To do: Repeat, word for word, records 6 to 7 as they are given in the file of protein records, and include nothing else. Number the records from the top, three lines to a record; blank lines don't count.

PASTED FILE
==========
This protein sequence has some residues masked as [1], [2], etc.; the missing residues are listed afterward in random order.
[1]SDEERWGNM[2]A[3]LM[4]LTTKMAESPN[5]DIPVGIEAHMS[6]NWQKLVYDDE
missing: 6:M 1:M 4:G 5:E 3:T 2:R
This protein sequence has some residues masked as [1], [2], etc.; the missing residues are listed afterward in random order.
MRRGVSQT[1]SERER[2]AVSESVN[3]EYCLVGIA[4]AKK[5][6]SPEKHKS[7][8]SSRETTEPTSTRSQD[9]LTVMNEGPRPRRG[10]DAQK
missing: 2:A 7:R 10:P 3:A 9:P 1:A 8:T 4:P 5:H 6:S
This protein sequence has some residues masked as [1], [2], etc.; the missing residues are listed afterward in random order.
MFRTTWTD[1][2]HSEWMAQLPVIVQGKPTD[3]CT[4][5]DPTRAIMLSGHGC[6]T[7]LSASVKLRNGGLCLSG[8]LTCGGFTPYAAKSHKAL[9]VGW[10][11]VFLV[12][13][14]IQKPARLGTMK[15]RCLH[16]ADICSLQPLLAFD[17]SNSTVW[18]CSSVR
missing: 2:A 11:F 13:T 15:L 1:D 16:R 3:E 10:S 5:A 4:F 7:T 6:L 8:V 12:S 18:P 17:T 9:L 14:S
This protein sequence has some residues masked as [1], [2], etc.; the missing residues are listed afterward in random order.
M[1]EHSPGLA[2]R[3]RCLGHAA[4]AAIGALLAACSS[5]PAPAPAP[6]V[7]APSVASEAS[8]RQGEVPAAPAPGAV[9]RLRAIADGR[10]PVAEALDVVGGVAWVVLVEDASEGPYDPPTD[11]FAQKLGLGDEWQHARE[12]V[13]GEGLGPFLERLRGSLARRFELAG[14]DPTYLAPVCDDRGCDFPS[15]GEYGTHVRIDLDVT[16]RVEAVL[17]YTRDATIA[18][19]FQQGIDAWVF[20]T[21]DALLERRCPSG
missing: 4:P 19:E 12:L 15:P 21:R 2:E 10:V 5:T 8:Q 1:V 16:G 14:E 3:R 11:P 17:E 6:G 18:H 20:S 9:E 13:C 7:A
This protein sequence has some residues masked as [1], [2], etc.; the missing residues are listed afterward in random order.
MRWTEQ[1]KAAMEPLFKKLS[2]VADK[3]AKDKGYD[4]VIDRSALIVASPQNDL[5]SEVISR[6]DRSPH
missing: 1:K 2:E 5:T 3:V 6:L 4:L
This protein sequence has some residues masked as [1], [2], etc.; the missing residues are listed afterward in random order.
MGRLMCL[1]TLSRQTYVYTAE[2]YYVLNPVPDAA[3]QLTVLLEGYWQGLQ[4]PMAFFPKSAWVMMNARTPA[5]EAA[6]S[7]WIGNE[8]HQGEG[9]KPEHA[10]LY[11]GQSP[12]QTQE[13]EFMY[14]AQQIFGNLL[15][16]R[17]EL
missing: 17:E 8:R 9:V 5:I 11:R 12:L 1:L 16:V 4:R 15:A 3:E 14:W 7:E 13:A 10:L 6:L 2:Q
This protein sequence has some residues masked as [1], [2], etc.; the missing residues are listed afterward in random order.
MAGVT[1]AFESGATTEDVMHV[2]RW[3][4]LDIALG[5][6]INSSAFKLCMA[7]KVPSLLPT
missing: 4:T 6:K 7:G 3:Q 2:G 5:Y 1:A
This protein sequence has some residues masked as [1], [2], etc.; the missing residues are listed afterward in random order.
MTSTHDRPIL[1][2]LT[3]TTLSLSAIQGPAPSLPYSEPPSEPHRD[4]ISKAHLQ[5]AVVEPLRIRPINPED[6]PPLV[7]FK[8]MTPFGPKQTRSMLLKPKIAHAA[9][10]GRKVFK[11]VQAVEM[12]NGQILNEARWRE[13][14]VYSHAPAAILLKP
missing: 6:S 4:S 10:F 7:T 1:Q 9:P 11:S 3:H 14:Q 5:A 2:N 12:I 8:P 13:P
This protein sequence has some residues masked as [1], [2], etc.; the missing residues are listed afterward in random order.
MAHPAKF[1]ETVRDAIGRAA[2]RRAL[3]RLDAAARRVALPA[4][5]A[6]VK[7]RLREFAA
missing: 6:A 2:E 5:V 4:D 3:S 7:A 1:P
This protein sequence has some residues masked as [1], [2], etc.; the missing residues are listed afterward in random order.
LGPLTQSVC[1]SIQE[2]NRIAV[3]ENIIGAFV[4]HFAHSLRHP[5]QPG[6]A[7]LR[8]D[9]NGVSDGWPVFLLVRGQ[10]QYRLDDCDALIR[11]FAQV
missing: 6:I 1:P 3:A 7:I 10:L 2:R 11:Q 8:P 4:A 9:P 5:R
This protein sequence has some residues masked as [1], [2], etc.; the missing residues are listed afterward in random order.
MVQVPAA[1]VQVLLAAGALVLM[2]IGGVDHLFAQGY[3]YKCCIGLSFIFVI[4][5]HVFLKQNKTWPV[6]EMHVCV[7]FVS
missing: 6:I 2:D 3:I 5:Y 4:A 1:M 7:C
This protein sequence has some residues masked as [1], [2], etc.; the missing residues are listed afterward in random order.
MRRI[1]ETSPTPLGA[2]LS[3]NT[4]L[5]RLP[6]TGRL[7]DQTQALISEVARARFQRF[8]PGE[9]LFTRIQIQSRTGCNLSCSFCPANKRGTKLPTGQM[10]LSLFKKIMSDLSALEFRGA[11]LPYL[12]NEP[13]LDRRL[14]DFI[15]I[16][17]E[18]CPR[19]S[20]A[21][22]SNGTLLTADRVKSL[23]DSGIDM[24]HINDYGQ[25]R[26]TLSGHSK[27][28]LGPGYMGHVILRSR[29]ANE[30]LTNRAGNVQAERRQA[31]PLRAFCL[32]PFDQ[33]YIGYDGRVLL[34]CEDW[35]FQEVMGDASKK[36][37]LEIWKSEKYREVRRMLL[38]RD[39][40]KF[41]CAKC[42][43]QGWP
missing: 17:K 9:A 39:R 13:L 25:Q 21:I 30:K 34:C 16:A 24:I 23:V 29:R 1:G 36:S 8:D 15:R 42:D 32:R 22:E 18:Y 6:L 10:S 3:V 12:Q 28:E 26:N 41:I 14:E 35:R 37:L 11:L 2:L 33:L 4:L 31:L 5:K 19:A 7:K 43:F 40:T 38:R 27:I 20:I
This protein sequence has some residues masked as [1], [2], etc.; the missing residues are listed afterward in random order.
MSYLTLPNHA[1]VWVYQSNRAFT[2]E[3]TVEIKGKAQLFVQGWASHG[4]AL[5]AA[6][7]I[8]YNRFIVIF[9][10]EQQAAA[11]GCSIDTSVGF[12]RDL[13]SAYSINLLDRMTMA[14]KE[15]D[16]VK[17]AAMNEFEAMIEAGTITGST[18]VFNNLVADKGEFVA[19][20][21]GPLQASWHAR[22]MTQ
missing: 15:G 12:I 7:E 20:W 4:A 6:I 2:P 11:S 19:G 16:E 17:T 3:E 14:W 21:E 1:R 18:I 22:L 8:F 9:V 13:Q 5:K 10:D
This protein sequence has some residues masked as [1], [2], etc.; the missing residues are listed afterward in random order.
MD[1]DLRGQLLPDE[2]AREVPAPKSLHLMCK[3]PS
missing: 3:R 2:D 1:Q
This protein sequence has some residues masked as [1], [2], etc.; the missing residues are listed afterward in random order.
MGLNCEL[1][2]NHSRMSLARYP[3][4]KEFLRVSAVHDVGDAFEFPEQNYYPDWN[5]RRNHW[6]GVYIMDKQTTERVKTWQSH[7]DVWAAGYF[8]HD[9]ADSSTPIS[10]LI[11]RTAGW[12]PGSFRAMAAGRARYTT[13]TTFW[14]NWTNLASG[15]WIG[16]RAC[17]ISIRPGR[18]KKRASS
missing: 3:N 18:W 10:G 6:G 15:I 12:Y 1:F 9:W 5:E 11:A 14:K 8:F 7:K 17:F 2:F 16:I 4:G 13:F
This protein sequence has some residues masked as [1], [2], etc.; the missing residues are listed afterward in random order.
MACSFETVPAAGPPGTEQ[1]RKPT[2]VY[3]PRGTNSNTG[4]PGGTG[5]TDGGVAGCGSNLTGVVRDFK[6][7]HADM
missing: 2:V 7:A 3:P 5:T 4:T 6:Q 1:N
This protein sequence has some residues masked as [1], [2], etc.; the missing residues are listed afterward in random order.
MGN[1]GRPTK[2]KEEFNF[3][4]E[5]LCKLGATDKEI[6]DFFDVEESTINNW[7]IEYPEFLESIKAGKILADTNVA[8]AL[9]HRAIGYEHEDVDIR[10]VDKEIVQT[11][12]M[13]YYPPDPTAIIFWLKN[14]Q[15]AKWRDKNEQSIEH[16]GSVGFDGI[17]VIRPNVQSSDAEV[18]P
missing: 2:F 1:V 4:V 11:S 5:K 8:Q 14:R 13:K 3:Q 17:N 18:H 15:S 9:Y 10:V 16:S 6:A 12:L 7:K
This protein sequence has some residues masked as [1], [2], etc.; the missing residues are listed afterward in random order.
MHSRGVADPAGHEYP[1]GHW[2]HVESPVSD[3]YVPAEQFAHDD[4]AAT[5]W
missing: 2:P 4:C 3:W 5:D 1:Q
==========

This protein sequence has some residues masked as [1], [2], etc.; the missing residues are listed afterward in random order.
MGRLMCL[1]TLSRQTYVYTAE[2]YYVLNPVPDAA[3]QLTVLLEGYWQGLQ[4]PMAFFPKSAWVMMNARTPA[5]EAA[6]S[7]WIGNE[8]HQGEG[9]KPEHA[10]LY[11]GQSP[12]QTQE[13]EFMY[14]AQQIFGNLL[15][16]R[17]EL
missing: 17:E 8:R 9:V 5:I 11:R 12:L 1:L 16:V 4:R 15:A 3:E 14:W 7:E 13:A 10:L 6:L 2:Q
This protein sequence has some residues masked as [1], [2], etc.; the missing residues are listed afterward in random order.
MAGVT[1]AFESGATTEDVMHV[2]RW[3][4]LDIALG[5][6]INSSAFKLCMA[7]KVPSLLPT
missing: 4:T 6:K 7:G 3:Q 2:G 5:Y 1:A